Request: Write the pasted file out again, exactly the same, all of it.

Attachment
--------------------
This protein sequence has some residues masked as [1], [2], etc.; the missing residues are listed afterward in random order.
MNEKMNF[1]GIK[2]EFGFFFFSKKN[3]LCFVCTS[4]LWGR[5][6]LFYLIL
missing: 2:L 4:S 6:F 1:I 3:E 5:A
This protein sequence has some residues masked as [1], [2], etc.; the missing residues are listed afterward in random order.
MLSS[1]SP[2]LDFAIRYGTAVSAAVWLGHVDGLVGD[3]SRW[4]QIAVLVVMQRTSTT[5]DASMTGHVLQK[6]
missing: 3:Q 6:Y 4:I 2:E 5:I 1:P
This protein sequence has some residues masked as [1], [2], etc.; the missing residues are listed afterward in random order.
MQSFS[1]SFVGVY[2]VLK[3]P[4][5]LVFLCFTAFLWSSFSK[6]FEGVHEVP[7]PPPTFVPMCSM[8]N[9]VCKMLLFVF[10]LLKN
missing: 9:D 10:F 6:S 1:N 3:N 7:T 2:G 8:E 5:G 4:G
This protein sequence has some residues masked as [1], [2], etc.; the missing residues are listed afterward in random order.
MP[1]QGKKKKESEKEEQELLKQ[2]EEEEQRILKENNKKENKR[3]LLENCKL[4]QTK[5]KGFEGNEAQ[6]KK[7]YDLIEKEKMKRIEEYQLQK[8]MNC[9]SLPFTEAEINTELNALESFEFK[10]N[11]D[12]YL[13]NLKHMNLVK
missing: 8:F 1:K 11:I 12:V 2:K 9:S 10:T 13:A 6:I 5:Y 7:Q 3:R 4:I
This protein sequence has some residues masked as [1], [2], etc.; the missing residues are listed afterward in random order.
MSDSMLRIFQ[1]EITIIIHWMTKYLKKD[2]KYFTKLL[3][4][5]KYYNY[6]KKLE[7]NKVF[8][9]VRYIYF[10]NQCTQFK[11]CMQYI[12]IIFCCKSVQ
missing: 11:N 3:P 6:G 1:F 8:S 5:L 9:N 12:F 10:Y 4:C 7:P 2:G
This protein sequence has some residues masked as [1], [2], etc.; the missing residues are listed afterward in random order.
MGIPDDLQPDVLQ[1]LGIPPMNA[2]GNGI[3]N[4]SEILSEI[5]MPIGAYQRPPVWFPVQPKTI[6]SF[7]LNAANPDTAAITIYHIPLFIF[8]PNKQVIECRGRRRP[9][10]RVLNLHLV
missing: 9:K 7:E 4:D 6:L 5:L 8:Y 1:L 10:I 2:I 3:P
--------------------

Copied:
This protein sequence has some residues masked as [1], [2], etc.; the missing residues are listed afterward in random order.
MNEKMNF[1]GIK[2]EFGFFFFSKKN[3]LCFVCTS[4]LWGR[5][6]LFYLIL
missing: 2:L 4:S 6:F 1:I 3:E 5:A
This protein sequence has some residues masked as [1], [2], etc.; the missing residues are listed afterward in random order.
MLSS[1]SP[2]LDFAIRYGTAVSAAVWLGHVDGLVGD[3]SRW[4]QIAVLVVMQRTSTT[5]DASMTGHVLQK[6]
missing: 3:Q 6:Y 4:I 2:E 5:I 1:P
This protein sequence has some residues masked as [1], [2], etc.; the missing residues are listed afterward in random order.
MQSFS[1]SFVGVY[2]VLK[3]P[4][5]LVFLCFTAFLWSSFSK[6]FEGVHEVP[7]PPPTFVPMCSM[8]N[9]VCKMLLFVF[10]LLKN
missing: 9:D 10:F 6:S 1:N 3:N 7:T 2:G 8:E 5:G 4:G
This protein sequence has some residues masked as [1], [2], etc.; the missing residues are listed afterward in random order.
MP[1]QGKKKKESEKEEQELLKQ[2]EEEEQRILKENNKKENKR[3]LLENCKL[4]QTK[5]KGFEGNEAQ[6]KK[7]YDLIEKEKMKRIEEYQLQK[8]MNC[9]SLPFTEAEINTELNALESFEFK[10]N[11]D[12]YL[13]NLKHMNLVK
missing: 8:F 1:K 11:I 12:V 2:K 9:S 10:T 13:A 6:I 5:Y 7:Q 3:R 4:I
This protein sequence has some residues masked as [1], [2], etc.; the missing residues are listed afterward in random order.
MSDSMLRIFQ[1]EITIIIHWMTKYLKKD[2]KYFTKLL[3][4][5]KYYNY[6]KKLE[7]NKVF[8][9]VRYIYF[10]NQCTQFK[11]CMQYI[12]IIFCCKSVQ
missing: 11:N 3:P 6:G 1:F 8:S 5:L 9:N 12:F 10:Y 4:C 7:P 2:G
This protein sequence has some residues masked as [1], [2], etc.; the missing residues are listed afterward in random order.
MGIPDDLQPDVLQ[1]LGIPPMNA[2]GNGI[3]N[4]SEILSEI[5]MPIGAYQRPPVWFPVQPKTI[6]SF[7]LNAANPDTAAITIYHIPLFIF[8]PNKQVIECRGRRRP[9][10]RVLNLHLV
missing: 9:K 7:E 4:D 6:L 5:L 8:Y 1:L 10:I 2:I 3:P